THE THIRD Reagan-Gorbachev summit ended in something less than total cheers and hurrahs. That's probably just as well. A valuable missile treaty years in the making was signed as scheduled; although Mr. Gorbachev reported ''some headway'' in reducing strategic arms, the work done on regional disputes and on human rights fell short of producing accord. No one who observed the lurches last year at Reykjavik, however, would argue that summits are necessarily the right place for bold negotiating breakthroughs. All over town Mr. Gorbachev displayed his wit and high-powered energy, but, we surmise, not too many people took this display as the last word on the summit. By the end of the three days, it seemed that contacts between the leaders had been extended, issues clarified and impetus given to a search for ways to ease the real differences between the two countries. That's plenty.
It was not so long ago that the Soviet press was portraying Mr. Reagan as a new Hitler. This image yielded to Mr. Gorbachev's decision to seek out the American president as an interlocutor, the better to allow him to tend to his country's sizable domestic cares. On his part, Mr. Reagan added to his instinctive aversion to communism a pragmatic view permitting him to seek common ground on practical political concerns. But whether their relationship now has a special chemistry to it, as some on both sides (on rather flimsy evidence) were at one point suggesting, is less important than that they had the opportunity to come to a clearer view of the other's goals and limits. A clearer view would help them pursue understandings of mutual advantage. It should also show them where further agreements will be hard to come by. Both leaders use words such as ''true peace'' and ''good peace'' to describe their aims. But nothing in their shared national experiences suggests that all differences between their countries are artificial, accidental, unnatural, soluble -- far from it. The right Soviet-American goal remains to reduce the costs and perils of a difficult, adversarial relationship.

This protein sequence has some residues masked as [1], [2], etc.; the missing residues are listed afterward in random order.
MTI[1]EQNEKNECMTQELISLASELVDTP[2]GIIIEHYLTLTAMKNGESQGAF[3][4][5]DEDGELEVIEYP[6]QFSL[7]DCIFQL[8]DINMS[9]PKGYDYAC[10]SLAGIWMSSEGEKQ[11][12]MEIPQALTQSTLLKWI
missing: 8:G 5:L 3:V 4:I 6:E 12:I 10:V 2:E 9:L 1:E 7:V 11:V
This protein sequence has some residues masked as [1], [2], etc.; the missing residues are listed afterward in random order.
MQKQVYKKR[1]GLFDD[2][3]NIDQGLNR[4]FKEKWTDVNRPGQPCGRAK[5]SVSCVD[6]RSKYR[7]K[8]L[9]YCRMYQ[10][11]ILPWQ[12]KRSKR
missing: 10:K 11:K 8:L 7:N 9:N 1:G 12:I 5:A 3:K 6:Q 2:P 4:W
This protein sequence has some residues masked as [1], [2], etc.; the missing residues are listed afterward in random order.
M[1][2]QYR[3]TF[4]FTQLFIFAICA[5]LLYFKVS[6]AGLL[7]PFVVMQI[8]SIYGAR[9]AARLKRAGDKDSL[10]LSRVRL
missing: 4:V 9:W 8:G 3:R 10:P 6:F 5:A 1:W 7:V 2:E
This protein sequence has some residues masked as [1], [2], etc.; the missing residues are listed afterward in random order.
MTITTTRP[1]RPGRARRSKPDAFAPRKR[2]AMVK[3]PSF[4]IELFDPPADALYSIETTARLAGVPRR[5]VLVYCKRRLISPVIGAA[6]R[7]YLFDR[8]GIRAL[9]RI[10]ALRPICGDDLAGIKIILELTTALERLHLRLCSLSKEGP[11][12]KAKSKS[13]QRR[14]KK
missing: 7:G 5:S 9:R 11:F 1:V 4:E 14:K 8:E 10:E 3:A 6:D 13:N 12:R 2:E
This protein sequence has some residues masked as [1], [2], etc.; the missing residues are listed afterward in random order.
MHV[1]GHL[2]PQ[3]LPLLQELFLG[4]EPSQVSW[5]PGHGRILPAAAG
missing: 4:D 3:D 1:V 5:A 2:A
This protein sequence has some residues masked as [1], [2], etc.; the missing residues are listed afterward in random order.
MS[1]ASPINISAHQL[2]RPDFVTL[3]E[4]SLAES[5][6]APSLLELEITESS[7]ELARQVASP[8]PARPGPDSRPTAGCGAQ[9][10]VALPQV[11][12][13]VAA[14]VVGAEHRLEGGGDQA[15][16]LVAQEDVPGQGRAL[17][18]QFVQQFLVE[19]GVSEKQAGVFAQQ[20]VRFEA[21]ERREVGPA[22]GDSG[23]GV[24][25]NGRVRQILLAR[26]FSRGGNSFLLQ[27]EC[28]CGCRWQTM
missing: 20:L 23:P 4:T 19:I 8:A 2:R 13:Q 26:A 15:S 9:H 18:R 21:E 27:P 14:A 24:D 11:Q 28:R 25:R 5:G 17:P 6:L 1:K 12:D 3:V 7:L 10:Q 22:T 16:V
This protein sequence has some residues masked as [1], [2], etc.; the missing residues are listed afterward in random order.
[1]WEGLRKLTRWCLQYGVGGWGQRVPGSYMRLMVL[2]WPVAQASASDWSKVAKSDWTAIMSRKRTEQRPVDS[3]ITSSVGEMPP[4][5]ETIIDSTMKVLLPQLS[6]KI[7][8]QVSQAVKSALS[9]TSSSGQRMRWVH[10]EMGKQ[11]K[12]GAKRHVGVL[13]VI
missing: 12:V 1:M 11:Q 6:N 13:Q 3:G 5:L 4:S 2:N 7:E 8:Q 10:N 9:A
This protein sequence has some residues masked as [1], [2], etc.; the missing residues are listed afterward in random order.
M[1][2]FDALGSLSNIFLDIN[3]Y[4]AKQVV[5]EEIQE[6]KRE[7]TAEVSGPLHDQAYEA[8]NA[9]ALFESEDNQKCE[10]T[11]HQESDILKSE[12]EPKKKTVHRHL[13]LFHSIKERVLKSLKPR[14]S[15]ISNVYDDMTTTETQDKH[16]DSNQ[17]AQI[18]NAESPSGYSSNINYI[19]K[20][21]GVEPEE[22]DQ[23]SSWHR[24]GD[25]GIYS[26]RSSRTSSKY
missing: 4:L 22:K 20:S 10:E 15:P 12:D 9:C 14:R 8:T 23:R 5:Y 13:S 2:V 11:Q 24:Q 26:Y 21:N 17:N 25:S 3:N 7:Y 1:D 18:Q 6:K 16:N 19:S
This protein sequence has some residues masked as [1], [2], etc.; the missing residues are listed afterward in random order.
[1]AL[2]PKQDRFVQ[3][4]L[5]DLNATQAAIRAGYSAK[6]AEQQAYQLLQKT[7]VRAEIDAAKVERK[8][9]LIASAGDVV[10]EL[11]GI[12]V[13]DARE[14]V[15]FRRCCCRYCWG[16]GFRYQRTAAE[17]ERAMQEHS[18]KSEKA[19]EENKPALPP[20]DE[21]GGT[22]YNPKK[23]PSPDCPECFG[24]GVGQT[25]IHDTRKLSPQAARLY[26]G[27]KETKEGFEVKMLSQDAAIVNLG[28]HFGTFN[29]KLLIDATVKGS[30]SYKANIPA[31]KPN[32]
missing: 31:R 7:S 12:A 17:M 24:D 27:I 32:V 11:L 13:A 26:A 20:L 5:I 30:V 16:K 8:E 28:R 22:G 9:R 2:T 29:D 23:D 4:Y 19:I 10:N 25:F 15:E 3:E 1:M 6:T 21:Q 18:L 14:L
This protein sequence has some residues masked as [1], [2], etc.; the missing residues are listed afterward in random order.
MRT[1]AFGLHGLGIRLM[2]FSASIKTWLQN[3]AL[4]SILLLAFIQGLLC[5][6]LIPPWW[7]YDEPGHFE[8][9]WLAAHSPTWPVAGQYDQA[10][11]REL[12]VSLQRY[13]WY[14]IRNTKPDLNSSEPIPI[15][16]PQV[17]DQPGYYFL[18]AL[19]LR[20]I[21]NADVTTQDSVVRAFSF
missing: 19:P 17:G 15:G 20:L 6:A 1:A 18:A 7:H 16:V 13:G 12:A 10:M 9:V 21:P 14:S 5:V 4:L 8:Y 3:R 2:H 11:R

The point is tellingly illustrated by Mr. Gorbachev's continuing inability to grasp the broadly held American view that a prime purpose of a better relationship is to see the Soviet Union put into practice its commitments on emigration and human rights. Evidently he had thought some lesser gestures and an emphasis on arms control and peace would ease the pressure on this front. When it did not he responded sharply and in some instances bizarrely, as in his suggestion that Moscow in limiting Jewish emigration does only what Washington does in limiting Mexican immigration. By opening himself to a good range of American opinion on this and other issues, however, Mr. Gorbachev used the summit well. Presumably he will carry his findings back to the Politburo. We hope that, on a return trip, he does more business and continues his education, and that Mr. Reagan does the same when he goes to Moscow next spring.